As winter begins to settle the dangers of Avian Flu really hit home across the UK.
A state of emergency has been declared across the UK this winter by the UK Chief veterinary Office Christine Middlemiss as Avian Flu continues to spread across the country, affecting wild and captive birds alike.
Poultry farmers are being warned to be vigilant and to be prepared for what could be a potentially devastating endemic of the latest mutated strain of the H5N8 virus, which has been causing major difficulties across Europe recently.
The dangers of infection and the spread of this disease are becoming apparent through the clear impact that it is having on the wild bird population. Which are being noticeably affected and reports are increasing of multiple swan deaths being linked to this latest virulent strain of Bird flu that is sweeping across the UK.
In Worcestershire, rescuers have taken care of dozens of dying birds and in Blackpool, many Swans and Cygnets have been found dead in Stanley Park. In Dawlish in Devon, post-mortems have been completed on several swans and cygnets which confirmed the worst fears that the latest strain of Avian Flu H5N8 was responsible.
All of the sites affected in the UK are hundreds of miles apart, highlighting the ferocity of this latest strain. It’s believed to have been brought in by migrating wild birds traveling across Europe. This strain was responsible for the mass and widespread deaths of birds during 2016 and 2017.
To combat the fears that this virus could potentially wipe out massive numbers of chickens, turkeys, and other poultry stock across the UK, the government has declared a special Avian Influenza Prevention Zone in England, Scotland, and Wales. This zone coincides with the increase in responsibilities for farmers to manage their own biosecurity measures.
Outbreaks in chicken farms and broiler houses are being monitored and already tens of thousands of birds have been culled in broiler houses in Cheshire, Kent, Leicestershire, and Herefordshire.
Although most noticeable in the wild swan population this latest strain of Bird Flu has also been responsible for deaths in Pink Footed Geese, Buzzards, Curlews, Greylag Geese, and Canadian Geese, indicating just how virulent the disease can be crossing from species to species.
Although Wild birds often get the blame for spreading the disease, in most instances they are infected with the virus from coming into contact with infected poultry, which in many instances are being moved from region to region.
As always the importance of following strict biosecurity measures is a priority to poultry farmers. It’s required for farmers to keep strict distancing measures in place to prevent mixing between wildfowl and captive birds.
Across the UK in 2020, new regulations have recently been implemented affecting all poultry farmers. Regardless of whether they have hundreds or thousands of birds, all farmers are now legally required to adhere to the new biosecurity measures to protect themselves and their livestock.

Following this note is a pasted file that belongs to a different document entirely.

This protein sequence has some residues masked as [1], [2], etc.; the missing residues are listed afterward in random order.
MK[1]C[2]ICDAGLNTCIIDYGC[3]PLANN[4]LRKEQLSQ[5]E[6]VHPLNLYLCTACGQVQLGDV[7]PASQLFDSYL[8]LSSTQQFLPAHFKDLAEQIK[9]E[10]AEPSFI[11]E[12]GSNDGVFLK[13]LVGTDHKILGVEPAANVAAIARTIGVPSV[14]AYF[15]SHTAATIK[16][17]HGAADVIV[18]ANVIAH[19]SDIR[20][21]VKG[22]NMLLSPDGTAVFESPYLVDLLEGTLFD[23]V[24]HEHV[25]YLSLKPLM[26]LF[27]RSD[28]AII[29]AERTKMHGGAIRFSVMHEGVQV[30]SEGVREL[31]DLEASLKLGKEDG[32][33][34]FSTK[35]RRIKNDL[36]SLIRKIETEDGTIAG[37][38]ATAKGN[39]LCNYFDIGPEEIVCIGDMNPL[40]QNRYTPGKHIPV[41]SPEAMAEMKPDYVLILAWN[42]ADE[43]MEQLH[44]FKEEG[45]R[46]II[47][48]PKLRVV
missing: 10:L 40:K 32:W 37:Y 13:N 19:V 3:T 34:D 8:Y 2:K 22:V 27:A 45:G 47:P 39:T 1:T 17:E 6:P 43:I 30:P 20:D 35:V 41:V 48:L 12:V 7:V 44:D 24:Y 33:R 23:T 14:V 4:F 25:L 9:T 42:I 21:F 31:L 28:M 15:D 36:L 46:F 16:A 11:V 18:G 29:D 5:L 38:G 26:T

The most notable points of the New Avian Influenza Exclusion zone include:
- Keepers with more than 500 birds must restrict access to their site for non-essential visitors.
- Workers' clothing and footwear must be changed before entering bird enclosures.
- Site vehicles must be cleaned and disinfected regularly.
- Make areas, where birds are kept, are uninviting to wild birds, for example removing wild bird food sources and placing netting over ponds.
- All livestock must be fed in enclosed areas
- Movement between enclosures must be kept to a minimum.
- Clean and Disinfect any contaminated areas.
In fact, if you are aware of the biosecurity measure in place on pig farms, you will see the similarity in many elements of the guidelines.
To maintain biosecurity, we would always recommend installing a dedicated agricultural incinerator onsite to ensure that farmers are able to complete many of these steps easily. By handling and disposing of fallen stock onsite rather than waiting for a collection agency removes risks of contamination spreading. Incinerating onsite removes the need for collection agencies, which can potentially bring infection onto your farms.
As such, we have already been in discussion with several of our regular customers on how to enforce biosecurity measures on-site alongside installing additional machines across more sites. In doing so, we aim to help them reduce the number of visitors and increase the speed and efficiency of disposing of any infected, fallen, and culled animals.
If you believe that you may have come into contact with or witnessed a bird with Avian Flu you must either contact DEFRA as a member of the public on 03459 335577. Alternatively, if you are a keeper of birds you should notify the APHA on 03000 200 301 as soon as possible.
For further information please visit the following links
How to spot avian flu – Click Here
Guardian article on avian flu impacts on Swans – Click Here
UK Government guidelines on avian flu – Click Here
New UK biosecurity regulations – Click Here
BBC reporting on UK broilerhouse infection – Click Here